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Haemophilia 2014 Mar;20(2):e157-63

Factor IX oligomerization underlies reduced activity upon disruption of physiological conditions.

Simhadri VL, Hamasaki-Katagiri N, Tseng SC, Bentley AA, Zichel R, Hershko AY, Komar AA, Kimchi-Sarfaty C


Coagulation factor IX (FIX) is a serine protease that plays a pivotal role in the blood coagulation cascade. FIX deficiency leads to a blood clotting disorder known as haemophilia B. FIX, synthesized as a prepro-peptide of 461 amino acids, is processed and secreted into plasma. The protein undergoes numerous modifications, including, but not limited to glycosylation, ¿-carboxylation and disulphide bond formation. Upon processing and limited proteolysis, the protein is converted into an active protease. Under physiological conditions, the FIX zymogen is a monomer. The purpose of this work was to analyse the conditions that may affect FIX monomeric state and promote and/or reduce oligomerization. Using native gel electrophoresis and size exclusion chromatography, we found that under decreased pH and ionic strength conditions, the FIX zymogen can oligomerize, resulting in the formation of higher molecular weight species, with a concomitant reduction in specific activity. Similarly, FIX oligomers formed readily with low bovine serum albumin (BSA) concentrations; however, increased BSA concentrations impeded FIX oligomerization. We hypothesize that normal blood physiological conditions are critical for maintaining active FIX monomers. Under conditions of stress associated with acidosis, electrolyte imbalance and low albumin levels, FIX oligomerization is expected to take place thus leading to compromised activity. Furthermore, albumin, which is commonly used as a drug stabilizer, may enhance the efficacy of FIX biological drugs by reducing oligomerization.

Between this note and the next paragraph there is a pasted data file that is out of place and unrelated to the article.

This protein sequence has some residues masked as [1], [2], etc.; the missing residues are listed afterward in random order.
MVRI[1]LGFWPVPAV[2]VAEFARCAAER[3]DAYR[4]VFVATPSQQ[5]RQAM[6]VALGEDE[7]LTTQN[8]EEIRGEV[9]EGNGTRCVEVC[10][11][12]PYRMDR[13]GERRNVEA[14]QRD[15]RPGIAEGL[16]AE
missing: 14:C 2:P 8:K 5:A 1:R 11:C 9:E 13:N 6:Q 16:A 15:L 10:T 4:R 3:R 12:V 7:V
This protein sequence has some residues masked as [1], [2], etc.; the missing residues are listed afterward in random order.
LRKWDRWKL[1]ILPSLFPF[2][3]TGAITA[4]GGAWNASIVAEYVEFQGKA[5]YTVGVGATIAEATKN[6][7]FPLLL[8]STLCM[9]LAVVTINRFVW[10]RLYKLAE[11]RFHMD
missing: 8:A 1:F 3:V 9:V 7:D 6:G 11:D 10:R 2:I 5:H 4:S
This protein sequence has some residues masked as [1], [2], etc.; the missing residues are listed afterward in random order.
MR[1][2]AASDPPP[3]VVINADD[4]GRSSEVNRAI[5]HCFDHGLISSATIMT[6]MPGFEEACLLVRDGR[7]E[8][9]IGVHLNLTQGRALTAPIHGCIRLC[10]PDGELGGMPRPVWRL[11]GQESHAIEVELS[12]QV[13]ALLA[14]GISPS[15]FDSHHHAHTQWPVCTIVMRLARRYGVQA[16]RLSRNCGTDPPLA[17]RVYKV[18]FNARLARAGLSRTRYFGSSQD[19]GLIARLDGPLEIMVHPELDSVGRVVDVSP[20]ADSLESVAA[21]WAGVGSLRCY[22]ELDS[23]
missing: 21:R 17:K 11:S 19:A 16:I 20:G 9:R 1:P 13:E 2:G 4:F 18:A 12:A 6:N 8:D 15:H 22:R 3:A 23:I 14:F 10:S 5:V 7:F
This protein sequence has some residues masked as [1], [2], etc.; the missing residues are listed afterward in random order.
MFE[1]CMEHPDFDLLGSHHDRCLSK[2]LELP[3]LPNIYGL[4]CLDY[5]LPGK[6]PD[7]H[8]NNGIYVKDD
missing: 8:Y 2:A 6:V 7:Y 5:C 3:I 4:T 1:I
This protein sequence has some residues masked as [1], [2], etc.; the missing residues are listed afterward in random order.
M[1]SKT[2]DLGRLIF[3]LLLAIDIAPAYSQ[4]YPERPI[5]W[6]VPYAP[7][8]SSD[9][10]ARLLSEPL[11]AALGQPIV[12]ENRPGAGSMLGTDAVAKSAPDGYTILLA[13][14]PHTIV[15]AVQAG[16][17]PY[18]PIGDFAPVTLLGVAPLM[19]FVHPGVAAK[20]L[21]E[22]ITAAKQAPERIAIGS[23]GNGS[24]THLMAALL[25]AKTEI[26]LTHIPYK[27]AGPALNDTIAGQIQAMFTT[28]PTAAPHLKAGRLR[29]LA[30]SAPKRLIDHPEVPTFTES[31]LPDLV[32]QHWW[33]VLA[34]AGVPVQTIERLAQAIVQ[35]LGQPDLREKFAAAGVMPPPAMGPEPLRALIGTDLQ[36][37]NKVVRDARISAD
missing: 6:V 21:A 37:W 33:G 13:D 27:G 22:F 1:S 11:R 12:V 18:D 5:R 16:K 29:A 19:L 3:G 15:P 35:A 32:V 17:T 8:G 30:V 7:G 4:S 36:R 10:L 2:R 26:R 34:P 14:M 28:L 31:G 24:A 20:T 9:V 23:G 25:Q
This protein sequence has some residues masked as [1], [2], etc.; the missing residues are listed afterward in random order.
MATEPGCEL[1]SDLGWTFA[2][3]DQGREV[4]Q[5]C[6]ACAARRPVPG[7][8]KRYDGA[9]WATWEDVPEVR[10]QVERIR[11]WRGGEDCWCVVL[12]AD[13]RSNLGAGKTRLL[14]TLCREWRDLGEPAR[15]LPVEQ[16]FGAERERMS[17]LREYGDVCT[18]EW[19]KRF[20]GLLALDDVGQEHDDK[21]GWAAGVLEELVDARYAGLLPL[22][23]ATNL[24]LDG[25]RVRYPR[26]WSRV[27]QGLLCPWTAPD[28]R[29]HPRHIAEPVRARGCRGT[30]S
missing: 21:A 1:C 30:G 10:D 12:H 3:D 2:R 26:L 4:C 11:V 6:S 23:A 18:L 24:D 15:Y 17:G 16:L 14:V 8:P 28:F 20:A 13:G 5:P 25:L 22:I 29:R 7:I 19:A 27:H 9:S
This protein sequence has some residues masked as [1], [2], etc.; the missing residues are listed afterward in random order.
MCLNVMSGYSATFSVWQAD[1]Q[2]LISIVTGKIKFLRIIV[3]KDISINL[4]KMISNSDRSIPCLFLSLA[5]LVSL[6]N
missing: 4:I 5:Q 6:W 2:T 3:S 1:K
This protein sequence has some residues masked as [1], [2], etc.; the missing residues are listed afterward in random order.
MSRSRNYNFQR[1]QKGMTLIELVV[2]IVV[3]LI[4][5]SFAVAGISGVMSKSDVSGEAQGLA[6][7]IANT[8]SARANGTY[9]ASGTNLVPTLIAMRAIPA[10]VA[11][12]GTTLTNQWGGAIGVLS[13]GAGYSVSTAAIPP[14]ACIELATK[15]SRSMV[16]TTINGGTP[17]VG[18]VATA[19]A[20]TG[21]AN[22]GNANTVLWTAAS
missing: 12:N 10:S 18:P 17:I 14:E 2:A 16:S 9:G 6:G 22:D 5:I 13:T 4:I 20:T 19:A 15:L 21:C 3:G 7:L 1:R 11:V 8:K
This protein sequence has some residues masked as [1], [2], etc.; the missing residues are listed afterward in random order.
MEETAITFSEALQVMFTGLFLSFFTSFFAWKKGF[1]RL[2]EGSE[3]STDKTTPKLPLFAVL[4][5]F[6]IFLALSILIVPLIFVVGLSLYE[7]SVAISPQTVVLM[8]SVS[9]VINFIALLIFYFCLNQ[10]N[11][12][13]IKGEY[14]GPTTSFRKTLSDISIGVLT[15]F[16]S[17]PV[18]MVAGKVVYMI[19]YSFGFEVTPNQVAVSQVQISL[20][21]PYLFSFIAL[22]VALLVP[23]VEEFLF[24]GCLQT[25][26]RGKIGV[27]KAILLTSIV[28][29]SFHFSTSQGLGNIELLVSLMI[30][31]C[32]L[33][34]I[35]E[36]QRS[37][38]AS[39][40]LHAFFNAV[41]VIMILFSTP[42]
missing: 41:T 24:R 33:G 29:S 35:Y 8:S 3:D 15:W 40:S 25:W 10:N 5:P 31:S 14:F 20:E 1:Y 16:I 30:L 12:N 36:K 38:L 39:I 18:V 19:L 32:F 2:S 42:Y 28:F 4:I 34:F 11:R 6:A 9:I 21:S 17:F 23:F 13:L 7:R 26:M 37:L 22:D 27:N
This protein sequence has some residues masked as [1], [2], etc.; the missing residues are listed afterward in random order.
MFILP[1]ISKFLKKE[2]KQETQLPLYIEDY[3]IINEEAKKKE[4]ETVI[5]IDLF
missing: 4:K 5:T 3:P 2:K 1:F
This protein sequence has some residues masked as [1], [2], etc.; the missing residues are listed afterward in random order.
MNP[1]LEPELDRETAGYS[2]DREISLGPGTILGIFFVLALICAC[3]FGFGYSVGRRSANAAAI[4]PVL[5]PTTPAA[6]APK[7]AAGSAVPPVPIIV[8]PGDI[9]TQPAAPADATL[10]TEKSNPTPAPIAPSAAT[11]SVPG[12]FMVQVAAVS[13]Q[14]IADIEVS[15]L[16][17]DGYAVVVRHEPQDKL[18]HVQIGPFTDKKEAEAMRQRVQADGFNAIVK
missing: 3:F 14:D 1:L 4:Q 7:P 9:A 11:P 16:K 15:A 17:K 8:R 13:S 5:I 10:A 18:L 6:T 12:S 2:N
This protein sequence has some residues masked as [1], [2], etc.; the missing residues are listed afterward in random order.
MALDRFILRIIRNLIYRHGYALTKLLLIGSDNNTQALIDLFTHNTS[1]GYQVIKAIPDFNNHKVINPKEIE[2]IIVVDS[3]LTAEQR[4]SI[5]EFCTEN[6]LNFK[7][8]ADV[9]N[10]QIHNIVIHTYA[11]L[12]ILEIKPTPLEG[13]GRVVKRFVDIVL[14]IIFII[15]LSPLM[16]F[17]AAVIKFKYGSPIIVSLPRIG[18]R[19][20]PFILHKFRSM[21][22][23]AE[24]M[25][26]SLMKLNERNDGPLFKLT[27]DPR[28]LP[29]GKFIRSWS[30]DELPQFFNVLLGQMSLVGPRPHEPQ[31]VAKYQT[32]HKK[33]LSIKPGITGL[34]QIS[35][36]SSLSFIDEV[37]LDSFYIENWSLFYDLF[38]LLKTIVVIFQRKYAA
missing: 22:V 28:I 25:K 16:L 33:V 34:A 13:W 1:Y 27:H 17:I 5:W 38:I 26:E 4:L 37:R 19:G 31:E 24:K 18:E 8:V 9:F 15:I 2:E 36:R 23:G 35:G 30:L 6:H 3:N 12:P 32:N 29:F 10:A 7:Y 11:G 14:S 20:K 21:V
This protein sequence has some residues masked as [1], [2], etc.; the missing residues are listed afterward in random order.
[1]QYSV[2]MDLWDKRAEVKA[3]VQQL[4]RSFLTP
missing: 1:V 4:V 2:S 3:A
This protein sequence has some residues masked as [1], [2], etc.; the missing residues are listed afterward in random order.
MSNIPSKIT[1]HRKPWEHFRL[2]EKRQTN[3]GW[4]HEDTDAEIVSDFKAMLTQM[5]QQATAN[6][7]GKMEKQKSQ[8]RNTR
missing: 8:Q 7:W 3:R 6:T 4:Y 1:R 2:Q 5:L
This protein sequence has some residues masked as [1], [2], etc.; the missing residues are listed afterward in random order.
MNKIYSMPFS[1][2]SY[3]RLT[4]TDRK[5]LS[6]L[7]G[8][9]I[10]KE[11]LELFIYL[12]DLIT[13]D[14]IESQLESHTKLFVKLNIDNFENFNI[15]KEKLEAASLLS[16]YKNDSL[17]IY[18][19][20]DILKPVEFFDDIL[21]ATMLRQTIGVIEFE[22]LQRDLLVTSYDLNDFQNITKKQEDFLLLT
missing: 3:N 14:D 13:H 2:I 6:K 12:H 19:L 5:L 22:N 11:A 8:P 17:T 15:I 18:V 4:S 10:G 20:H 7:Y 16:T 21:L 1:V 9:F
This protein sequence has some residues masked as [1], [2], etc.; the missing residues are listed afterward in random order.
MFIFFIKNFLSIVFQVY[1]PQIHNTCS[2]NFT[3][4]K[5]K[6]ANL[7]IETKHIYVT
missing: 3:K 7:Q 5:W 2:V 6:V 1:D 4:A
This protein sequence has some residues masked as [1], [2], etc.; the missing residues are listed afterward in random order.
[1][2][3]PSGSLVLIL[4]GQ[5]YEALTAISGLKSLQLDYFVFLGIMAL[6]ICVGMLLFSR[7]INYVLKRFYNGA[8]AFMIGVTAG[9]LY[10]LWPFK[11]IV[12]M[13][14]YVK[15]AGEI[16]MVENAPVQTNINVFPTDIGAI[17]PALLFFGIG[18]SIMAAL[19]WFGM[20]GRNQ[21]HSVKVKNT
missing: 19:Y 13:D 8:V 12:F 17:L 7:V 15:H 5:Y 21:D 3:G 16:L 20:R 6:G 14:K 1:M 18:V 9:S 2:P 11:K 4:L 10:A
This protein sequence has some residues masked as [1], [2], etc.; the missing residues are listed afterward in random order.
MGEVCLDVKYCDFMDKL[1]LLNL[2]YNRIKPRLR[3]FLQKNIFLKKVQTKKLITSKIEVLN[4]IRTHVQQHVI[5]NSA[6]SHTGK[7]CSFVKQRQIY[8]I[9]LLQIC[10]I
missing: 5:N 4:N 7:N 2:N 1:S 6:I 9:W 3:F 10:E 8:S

Category: Journal Article
PubMed ID: #24417758 DOI: 10.1111/hae.12356
Includes FDA Authors from Scientific Area(s): Biologics
Entry Created: 2012-10-23 Entry Last Modified: 2014-06-15